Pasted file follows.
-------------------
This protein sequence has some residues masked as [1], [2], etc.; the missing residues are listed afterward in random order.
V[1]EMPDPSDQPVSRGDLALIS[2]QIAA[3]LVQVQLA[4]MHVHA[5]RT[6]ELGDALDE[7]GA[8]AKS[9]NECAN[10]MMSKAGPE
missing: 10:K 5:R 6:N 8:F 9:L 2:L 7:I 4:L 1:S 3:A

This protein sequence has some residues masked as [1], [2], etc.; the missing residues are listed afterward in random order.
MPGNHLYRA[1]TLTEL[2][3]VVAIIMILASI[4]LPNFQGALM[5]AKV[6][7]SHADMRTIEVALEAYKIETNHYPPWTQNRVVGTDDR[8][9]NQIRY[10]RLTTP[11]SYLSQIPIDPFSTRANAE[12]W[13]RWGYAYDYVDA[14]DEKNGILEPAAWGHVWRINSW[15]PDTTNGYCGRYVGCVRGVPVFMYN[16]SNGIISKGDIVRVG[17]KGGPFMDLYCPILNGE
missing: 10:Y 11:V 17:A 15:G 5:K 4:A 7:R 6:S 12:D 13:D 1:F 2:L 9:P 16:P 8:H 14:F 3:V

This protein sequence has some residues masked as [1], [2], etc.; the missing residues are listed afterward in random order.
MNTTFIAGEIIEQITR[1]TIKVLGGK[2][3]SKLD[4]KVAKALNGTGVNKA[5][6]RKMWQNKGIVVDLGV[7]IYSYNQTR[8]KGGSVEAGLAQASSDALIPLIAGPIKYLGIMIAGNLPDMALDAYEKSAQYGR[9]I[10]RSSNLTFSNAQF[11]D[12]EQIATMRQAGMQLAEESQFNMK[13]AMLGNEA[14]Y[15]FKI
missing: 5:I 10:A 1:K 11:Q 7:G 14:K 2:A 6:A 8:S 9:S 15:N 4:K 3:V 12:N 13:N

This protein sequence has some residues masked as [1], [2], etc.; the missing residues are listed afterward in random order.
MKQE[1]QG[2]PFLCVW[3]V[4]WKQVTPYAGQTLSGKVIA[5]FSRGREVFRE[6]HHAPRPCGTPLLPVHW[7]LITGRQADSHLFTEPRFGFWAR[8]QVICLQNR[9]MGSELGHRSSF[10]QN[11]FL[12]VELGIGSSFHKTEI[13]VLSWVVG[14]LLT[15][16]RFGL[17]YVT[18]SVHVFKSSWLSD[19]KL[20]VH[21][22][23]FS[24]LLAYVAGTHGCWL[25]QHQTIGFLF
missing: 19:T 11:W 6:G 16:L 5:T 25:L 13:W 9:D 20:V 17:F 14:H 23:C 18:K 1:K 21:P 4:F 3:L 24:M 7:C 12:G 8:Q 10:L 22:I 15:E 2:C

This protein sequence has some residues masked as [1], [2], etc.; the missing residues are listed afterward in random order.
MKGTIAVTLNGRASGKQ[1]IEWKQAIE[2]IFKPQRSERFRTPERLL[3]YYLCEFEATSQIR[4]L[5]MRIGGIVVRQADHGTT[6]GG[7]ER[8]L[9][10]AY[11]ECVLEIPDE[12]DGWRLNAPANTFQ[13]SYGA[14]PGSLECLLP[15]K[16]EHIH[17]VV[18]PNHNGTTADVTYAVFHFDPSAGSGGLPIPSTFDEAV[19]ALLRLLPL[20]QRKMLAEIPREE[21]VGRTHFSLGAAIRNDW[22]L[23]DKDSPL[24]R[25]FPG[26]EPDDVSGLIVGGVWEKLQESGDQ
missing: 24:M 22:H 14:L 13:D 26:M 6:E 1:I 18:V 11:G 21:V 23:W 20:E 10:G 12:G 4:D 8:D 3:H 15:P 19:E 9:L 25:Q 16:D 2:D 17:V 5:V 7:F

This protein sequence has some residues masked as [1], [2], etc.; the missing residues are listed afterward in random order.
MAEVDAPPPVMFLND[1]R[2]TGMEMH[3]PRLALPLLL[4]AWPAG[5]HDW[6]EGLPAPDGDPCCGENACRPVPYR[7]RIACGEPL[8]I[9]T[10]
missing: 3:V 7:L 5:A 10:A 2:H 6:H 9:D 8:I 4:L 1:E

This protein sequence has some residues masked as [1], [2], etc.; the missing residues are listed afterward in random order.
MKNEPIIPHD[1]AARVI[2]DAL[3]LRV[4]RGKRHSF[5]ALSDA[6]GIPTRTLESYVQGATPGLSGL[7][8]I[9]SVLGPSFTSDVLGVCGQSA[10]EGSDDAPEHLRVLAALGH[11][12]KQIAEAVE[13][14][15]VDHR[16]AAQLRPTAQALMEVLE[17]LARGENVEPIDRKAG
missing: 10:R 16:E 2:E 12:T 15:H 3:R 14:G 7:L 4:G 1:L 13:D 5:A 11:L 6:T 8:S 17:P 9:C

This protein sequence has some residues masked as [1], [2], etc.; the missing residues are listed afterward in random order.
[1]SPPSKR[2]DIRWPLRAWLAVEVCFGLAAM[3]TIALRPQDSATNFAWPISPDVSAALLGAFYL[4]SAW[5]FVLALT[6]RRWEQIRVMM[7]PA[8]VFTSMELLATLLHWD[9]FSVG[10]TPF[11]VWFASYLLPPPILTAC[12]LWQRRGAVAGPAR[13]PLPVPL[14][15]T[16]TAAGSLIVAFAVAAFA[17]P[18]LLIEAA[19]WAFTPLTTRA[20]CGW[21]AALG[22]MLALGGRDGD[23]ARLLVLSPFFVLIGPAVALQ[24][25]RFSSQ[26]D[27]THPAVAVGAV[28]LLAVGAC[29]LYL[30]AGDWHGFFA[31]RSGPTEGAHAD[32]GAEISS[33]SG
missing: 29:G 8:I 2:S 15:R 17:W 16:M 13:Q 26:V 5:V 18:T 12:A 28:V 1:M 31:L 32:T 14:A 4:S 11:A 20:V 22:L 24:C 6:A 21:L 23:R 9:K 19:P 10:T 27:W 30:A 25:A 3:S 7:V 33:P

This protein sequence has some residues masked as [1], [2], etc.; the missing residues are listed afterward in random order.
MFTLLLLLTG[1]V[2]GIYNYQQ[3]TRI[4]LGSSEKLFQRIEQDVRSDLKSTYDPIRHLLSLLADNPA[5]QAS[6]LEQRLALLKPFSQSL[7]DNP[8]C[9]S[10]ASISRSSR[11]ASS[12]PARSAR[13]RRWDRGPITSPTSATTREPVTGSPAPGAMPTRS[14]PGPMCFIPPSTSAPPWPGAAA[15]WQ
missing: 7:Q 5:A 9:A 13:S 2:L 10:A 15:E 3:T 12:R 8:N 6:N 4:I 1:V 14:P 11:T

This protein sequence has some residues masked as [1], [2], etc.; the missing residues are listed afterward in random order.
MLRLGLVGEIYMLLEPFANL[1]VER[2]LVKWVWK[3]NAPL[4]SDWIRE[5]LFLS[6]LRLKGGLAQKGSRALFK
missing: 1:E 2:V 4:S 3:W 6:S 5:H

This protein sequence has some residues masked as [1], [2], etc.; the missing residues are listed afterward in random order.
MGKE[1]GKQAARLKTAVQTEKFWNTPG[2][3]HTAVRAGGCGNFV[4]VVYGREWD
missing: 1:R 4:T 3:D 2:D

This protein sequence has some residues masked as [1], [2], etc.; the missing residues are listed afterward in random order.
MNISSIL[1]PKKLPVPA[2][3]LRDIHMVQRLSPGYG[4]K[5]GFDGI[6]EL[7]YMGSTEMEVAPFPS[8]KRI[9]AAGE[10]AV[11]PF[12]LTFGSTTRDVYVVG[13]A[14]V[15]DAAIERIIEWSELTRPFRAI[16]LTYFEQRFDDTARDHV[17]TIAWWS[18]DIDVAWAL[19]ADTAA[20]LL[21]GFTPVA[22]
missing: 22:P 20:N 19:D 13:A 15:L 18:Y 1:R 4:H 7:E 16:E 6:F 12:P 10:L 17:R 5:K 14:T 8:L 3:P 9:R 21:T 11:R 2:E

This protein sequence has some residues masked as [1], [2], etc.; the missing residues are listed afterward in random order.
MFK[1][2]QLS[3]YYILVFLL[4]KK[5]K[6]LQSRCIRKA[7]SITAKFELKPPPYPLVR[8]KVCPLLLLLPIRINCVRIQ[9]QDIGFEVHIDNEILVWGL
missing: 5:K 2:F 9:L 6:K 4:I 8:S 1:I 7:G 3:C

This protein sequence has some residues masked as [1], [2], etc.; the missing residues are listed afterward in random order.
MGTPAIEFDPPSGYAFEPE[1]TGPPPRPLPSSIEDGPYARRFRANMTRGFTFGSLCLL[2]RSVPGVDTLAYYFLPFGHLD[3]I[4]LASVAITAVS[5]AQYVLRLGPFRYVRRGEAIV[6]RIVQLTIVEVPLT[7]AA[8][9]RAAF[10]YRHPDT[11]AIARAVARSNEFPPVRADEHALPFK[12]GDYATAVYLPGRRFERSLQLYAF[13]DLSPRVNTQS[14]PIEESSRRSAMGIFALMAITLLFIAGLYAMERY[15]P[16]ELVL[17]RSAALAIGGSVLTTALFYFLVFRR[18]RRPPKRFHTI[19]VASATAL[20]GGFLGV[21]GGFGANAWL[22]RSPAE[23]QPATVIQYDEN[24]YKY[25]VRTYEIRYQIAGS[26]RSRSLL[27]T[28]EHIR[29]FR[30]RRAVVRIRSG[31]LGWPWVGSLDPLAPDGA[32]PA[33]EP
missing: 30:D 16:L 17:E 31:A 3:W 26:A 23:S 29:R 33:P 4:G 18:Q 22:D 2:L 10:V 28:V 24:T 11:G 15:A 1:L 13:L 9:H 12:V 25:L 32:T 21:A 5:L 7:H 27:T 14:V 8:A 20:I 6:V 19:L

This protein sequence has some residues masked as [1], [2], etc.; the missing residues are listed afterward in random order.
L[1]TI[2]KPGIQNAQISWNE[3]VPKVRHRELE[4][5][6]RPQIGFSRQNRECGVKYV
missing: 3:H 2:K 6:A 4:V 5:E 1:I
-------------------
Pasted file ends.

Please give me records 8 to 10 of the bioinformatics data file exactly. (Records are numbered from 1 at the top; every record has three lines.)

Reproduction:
This protein sequence has some residues masked as [1], [2], etc.; the missing residues are listed afterward in random order.
[1]SPPSKR[2]DIRWPLRAWLAVEVCFGLAAM[3]TIALRPQDSATNFAWPISPDVSAALLGAFYL[4]SAW[5]FVLALT[6]RRWEQIRVMM[7]PA[8]VFTSMELLATLLHWD[9]FSVG[10]TPF[11]VWFASYLLPPPILTAC[12]LWQRRGAVAGPAR[13]PLPVPL[14][15]T[16]TAAGSLIVAFAVAAFA[17]P[18]LLIEAA[19]WAFTPLTTRA[20]CGW[21]AALG[22]MLALGGRDGD[23]ARLLVLSPFFVLIGPAVALQ[24][25]RFSSQ[26]D[27]THPAVAVGAV[28]LLAVGAC[29]LYL[30]AGDWHGFFA[31]RSGPTEGAHAD[32]GAEISS[33]SG
missing: 29:G 8:I 2:S 15:R 17:W 16:M 13:Q 26:V 5:V 18:T 12:A 28:V 1:M 31:L 32:T 14:A 4:S 11:A 20:V 22:L 24:C 6:A 21:L 23:R 9:K 19:P 10:T 27:W 30:A 25:A 3:S 7:V 33:P

This protein sequence has some residues masked as [1], [2], etc.; the missing residues are listed afterward in random order.
MFTLLLLLTG[1]V[2]GIYNYQQ[3]TRI[4]LGSSEKLFQRIEQDVRSDLKSTYDPIRHLLSLLADNPA[5]QAS[6]LEQRLALLKPFSQSL[7]DNP[8]C[9]S[10]ASISRSSR[11]ASS[12]PARSAR[13]RRWDRGPITSPTSATTREPVTGSPAPGAMPTRS[14]PGPMCFIPPSTSAPPWPGAAA[15]WQ
missing: 7:Q 5:A 9:A 13:S 2:L 10:A 15:E 3:T 12:R 8:N 6:N 4:I 1:V 14:P 11:T

This protein sequence has some residues masked as [1], [2], etc.; the missing residues are listed afterward in random order.
MLRLGLVGEIYMLLEPFANL[1]VER[2]LVKWVWK[3]NAPL[4]SDWIRE[5]LFLS[6]LRLKGGLAQKGSRALFK
missing: 1:E 2:V 4:S 3:W 6:S 5:H